Implementing Restorative Processes to Mediate Conflict and Transform Urban Schools

Implementing Restorative Processes to Mediate Conflict and Transform Urban Schools

Anthony H. Normore (California State University – Dominguez Hills, USA) and Brian Jarrett (California State University – Dominguez Hills, USA)
DOI: 10.4018/978-1-5225-2209-6.ch012
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Abstract

Drawing on restorative processes research (e.g., Braithwaite, 1999) and research on social justice (e.g., Evans, 2007; Furman & Gruenewald, 2004; Murrell, 2006; Normore & Brooks, 2014) this chapter is organized in the following manner: First, the authors provide a brief history of the administration of justice. Secondly, the authors discuss the global rise of restorative justice in the education context. In order for a program to be completely restorative it must include several educational components as part of restorative processes. Towards this end, the chapter then situates these components in the context of social justice and explore how school systems use them - with specific emphasis on victim-offender conferencing. Next, authors share examples of international initiatives pertaining to restorative practices. Conclusions summarize the significance of restorative practices in school settings in order to prevent violence, reduce rates of expulsions and suspensions, and create a safe and secure teaching and learning environment for all.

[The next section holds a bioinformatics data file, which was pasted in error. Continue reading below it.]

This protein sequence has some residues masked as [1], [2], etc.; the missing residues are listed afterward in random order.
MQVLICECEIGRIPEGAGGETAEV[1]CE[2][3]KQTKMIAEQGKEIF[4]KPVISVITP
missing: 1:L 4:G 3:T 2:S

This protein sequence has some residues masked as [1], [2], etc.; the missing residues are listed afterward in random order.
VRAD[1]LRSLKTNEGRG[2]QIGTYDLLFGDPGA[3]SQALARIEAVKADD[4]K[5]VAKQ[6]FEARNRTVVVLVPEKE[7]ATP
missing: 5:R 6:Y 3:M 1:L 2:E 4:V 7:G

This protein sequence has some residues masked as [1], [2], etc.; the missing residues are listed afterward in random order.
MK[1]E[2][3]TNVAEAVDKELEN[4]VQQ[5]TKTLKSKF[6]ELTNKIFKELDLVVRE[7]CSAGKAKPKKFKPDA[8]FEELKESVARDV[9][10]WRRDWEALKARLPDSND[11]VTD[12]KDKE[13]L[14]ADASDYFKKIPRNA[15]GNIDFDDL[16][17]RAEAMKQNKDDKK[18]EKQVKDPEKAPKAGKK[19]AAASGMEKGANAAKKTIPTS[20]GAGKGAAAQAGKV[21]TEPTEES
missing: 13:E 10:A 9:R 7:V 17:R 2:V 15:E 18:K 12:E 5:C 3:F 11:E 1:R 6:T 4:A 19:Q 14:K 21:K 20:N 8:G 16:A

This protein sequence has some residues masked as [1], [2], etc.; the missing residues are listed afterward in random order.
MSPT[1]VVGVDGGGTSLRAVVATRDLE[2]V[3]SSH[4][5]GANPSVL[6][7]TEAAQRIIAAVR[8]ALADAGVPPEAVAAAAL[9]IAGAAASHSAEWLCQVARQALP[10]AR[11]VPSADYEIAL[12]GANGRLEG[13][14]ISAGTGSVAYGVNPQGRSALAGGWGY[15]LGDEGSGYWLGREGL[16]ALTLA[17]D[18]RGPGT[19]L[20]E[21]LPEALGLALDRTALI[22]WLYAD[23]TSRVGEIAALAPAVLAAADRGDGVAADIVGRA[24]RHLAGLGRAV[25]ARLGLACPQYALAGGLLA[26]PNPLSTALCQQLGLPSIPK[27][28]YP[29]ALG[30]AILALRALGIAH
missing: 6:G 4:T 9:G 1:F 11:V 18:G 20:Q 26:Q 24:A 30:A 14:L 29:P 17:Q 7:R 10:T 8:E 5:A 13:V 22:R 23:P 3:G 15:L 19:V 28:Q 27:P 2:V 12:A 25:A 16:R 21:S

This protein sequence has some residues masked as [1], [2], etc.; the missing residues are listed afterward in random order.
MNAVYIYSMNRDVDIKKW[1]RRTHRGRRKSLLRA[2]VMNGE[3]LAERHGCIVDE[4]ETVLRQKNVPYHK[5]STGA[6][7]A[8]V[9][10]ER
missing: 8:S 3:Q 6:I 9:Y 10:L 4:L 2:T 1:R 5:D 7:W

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Brief History Of Administration Of Justice In The Western World

Based on Normore’s (2015) research, prior to our modern system of state centered public justice, the administration of justice was not simply about applying rules. Instead, it was a mediating and negotiating process known as community justice. Community justice grew out of the need for communities to resolve disputes, reconcile harm, and to maintain relationships. The use of retributive justice, or forced resolution, were seen as a last resort. As governments grew they began the process of replacing community justice with courts. Courts established rules of law and applied these rules, established guilt, and set penalties. Victims, offenders, and the community lost control of disputes; instead, punishment did very little to address the harm caused by the wrongdoing (Llewellyn & Howse, 1999).

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